These attacks require much more planning from the hacker because of how elaborate they are. The hacker needs enough information to convince a CEO to either fill out a form, click on the clink, or provide passwords to an employee.
The rest is all the same. You open up a document that installs malware, or you’re asked to provide confidential information. The perpetrator now potentially gains access to your company’s entire network.
In other words, when a website is hacked, not only can the hacker alter or take down the site altogether, but they can also riddle it with links and banners containing malicious links. Any user that visits them will find themselves downloading all kinds of malware or delivering their most vital information straight into the hackers’ hands.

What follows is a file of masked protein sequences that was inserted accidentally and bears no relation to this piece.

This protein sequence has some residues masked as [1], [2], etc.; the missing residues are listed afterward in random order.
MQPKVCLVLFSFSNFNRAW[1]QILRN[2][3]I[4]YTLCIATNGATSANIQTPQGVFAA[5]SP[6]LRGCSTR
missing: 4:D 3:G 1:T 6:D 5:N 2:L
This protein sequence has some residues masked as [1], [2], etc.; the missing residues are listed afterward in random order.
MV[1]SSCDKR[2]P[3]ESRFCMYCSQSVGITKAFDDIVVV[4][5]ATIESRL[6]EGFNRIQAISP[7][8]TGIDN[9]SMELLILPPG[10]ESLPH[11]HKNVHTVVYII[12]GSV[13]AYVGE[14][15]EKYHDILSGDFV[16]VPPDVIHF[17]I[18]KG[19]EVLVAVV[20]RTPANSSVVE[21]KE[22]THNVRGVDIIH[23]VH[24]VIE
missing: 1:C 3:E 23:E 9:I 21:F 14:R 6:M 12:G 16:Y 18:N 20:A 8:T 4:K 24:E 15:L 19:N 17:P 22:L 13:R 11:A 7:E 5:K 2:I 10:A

What is credential stuffing? Simply put, this internet threat refers to when hackers use automated bots to try and breach company accounts that use publicly available usernames and passwords already breached on other sites. By replacing login pages on one site with another and entering the same user name and password for a different site (i.e., LinkedIn), they could access valuable information like payment methods and Social Security numbers. Even though LinkedIn no longer stores payment information, hackers can still steal it by looking at credit reports.
The reason this is such a common cyber threat, and a successful one at that, is because so many companies use the same username and password combinations on multiple sites. It’s not hard to find. You can try it yourself: just Google “password list” and see how many results appear with databases of breached passwords in them.
What Cyber Security Protections Do You Need?